Posts Tagged ‘breast cancer’

Breast Cancer Risk Assessment.

Wednesday, April 13th, 2016

 

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A new study in the April 1 issue of Cancer Research reported that women were five times more likely to develop cancer if they had a higher percentage of Ki67, a molecule marker that identifies proliferating cells, in the cells that line the mammary ducts and milk producing lobules. These mammary epithelium cells, undergo drastic changes throughout a woman’s life, and are the location of the majority of breast cancers. Healthy breast tissues the percentage of cells expressing molecular marker Ki67 and p27 was low.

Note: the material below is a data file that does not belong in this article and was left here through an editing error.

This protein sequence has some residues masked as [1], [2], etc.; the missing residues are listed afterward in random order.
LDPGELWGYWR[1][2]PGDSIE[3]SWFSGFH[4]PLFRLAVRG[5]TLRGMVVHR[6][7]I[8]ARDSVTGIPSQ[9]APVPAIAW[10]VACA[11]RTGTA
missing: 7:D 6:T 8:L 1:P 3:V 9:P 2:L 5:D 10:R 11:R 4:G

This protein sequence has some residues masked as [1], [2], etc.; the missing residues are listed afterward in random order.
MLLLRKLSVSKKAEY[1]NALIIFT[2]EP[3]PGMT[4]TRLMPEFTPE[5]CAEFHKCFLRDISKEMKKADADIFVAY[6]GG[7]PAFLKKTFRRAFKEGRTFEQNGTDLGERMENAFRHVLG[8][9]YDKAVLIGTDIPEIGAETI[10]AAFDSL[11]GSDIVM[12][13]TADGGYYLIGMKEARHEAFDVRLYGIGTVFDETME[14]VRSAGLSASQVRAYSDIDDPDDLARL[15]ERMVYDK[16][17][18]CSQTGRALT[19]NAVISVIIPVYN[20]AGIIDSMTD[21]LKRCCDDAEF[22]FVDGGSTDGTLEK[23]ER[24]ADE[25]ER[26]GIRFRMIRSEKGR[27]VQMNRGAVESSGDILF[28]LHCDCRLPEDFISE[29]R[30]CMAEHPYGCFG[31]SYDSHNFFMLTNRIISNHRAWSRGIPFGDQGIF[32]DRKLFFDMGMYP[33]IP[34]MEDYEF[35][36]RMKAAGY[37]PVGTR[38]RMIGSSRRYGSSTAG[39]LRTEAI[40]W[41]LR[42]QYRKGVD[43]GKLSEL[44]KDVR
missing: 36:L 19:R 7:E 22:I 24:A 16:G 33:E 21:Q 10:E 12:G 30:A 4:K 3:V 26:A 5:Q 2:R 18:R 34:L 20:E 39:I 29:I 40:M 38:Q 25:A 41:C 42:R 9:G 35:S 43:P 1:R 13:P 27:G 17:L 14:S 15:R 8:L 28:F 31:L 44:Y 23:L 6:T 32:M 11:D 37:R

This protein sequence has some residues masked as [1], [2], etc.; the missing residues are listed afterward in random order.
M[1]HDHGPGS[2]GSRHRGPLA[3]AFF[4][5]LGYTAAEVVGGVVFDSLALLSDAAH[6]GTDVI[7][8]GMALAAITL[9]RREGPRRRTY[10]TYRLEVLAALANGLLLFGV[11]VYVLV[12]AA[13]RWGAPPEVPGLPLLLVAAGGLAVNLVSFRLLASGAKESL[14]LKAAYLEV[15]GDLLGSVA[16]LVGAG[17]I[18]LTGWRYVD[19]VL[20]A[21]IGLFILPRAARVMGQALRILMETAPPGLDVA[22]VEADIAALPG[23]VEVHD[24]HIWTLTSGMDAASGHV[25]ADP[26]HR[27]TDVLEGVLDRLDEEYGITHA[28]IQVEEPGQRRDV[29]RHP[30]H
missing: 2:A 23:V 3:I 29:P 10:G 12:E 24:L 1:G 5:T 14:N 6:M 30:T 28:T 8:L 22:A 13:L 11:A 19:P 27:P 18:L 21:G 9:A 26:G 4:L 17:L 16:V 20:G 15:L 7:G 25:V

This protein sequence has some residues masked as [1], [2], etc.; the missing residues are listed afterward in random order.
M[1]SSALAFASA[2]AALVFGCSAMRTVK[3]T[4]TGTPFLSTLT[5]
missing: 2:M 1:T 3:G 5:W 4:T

Researchers examined biopsies with some as old as 4 decades earlier, from 302 subjects who had been diagnosed with benign breast disease. They compared tissue from 69 women who later developed cancer to the tissue from the 233 women who did not. Researchers found that those with a higher percentage of Ki67 were five times more likely to develop cancer. Doctors currently test breast tumors for Ki67 levels, yo make decisions about treatment but this was first time Ki67 has been linked to precancerous tissue and used as a predictive tool. Researchers said ” Instead of only telling women that they don’t have cancer, we could test the biopsies and tell women if they were at high risk or low risk for developing breast cancer in the future. ”